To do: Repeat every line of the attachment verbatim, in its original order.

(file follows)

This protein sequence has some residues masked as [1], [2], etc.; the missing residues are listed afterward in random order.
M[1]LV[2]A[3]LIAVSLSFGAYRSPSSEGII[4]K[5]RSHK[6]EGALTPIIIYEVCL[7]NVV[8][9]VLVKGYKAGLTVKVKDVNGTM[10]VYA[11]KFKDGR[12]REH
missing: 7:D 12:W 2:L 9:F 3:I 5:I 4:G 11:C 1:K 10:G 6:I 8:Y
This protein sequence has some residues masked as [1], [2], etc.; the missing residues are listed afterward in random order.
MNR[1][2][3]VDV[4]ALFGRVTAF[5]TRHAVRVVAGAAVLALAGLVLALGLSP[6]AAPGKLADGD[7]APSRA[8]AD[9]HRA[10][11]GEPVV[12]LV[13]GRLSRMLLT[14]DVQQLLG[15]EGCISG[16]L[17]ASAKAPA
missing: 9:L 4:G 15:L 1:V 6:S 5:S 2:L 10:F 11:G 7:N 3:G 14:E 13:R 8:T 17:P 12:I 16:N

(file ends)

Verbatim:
This protein sequence has some residues masked as [1], [2], etc.; the missing residues are listed afterward in random order.
M[1]LV[2]A[3]LIAVSLSFGAYRSPSSEGII[4]K[5]RSHK[6]EGALTPIIIYEVCL[7]NVV[8][9]VLVKGYKAGLTVKVKDVNGTM[10]VYA[11]KFKDGR[12]REH
missing: 7:D 12:W 2:L 9:F 3:I 5:I 4:G 11:C 1:K 10:G 6:I 8:Y
This protein sequence has some residues masked as [1], [2], etc.; the missing residues are listed afterward in random order.
MNR[1][2][3]VDV[4]ALFGRVTAF[5]TRHAVRVVAGAAVLALAGLVLALGLSP[6]AAPGKLADGD[7]APSRA[8]AD[9]HRA[10][11]GEPVV[12]LV[13]GRLSRMLLT[14]DVQQLLG[15]EGCISG[16]L[17]ASAKAPA
missing: 9:L 4:G 15:L 1:V 6:S 5:S 2:L 10:F 11:G 7:N 3:G 14:E 13:R 8:T 17:P 12:I 16:N